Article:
On Thursday, Statistics Canada issued one of its like-clockwork reminders that women perform far more housework and child care than their male partners.“Changes in parents’ participation in domestic tasks and care for children from 1986 to 2015” surveyed opposite-sex and same-sex couples who were married or living common-law with at least one child 17 or younger.
There’s another way of looking at a seeming stall on the domestic front: that the culture, and women, buy into the notion of a “domestic power premium” that dates to the 19th century.
Stats presented on men’s involvement in child care seem to exist at a disconnect from a culture in which fathers increasingly are primary caregivers and speak publicly about the joys of parenting (even though few Canadian fathers take time off for paternity leave).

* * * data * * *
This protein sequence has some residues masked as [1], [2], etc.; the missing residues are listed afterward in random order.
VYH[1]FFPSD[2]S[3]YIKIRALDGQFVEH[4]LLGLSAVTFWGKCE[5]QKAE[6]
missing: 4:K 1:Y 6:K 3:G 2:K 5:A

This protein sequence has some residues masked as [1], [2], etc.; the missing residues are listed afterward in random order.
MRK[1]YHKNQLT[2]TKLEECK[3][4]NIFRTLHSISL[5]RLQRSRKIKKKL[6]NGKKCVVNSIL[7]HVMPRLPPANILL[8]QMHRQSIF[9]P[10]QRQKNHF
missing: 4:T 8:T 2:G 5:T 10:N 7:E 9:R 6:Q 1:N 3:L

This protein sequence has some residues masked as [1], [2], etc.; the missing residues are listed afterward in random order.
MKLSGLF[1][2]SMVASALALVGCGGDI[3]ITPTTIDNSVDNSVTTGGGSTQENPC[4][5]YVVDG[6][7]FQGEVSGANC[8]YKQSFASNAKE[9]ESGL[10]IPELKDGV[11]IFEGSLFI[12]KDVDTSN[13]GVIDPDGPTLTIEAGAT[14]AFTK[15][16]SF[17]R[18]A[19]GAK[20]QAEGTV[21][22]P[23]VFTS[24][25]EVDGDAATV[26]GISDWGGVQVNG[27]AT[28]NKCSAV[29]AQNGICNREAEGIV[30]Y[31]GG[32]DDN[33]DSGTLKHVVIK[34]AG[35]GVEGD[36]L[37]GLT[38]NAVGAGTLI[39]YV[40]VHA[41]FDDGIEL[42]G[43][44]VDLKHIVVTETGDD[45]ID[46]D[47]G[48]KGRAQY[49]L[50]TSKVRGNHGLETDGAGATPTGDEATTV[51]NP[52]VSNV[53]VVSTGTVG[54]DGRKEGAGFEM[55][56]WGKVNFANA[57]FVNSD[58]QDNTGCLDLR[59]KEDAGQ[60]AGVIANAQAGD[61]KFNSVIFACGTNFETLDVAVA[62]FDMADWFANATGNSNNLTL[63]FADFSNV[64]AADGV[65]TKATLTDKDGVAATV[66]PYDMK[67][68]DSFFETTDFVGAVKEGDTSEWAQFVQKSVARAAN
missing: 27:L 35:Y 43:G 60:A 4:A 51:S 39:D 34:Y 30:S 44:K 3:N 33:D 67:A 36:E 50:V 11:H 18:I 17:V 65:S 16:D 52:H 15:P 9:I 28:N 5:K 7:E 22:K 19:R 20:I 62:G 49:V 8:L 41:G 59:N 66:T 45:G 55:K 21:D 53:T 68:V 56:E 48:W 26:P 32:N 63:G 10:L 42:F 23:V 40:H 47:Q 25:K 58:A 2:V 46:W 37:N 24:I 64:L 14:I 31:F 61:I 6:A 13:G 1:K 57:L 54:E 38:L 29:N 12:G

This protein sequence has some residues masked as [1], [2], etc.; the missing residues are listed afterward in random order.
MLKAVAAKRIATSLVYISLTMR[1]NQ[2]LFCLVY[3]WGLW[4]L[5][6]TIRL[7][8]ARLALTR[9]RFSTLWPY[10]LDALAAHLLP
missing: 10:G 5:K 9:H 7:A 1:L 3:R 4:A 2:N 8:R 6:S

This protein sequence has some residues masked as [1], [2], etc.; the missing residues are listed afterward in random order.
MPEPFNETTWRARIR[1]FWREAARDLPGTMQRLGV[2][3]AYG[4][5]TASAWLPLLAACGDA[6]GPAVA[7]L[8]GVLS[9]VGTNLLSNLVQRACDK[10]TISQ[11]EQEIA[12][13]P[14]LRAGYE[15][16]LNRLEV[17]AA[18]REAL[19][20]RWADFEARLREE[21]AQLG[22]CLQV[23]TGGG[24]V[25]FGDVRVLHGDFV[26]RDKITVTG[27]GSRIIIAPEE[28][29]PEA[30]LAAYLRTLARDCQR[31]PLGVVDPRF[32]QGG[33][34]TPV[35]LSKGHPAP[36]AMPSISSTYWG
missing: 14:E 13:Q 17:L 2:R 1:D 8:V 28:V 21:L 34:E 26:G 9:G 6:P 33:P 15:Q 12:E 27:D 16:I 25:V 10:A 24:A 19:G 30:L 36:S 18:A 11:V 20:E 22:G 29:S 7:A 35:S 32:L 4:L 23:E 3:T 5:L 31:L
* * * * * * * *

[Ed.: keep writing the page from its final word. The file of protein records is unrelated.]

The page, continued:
The survey found that nearly 49 per cent of fathers provided help and care to their children in 2015, up from 33 per cent in 1986.
According to Stats Can, that time increase is driven by men being more likely to prepare meals: some 59 per cent of fathers reported helping to make meals in 2015, up from 29 per cent in 1986.
For this, in part, we can thank the Food Network and the emergence of the “hot male chef”.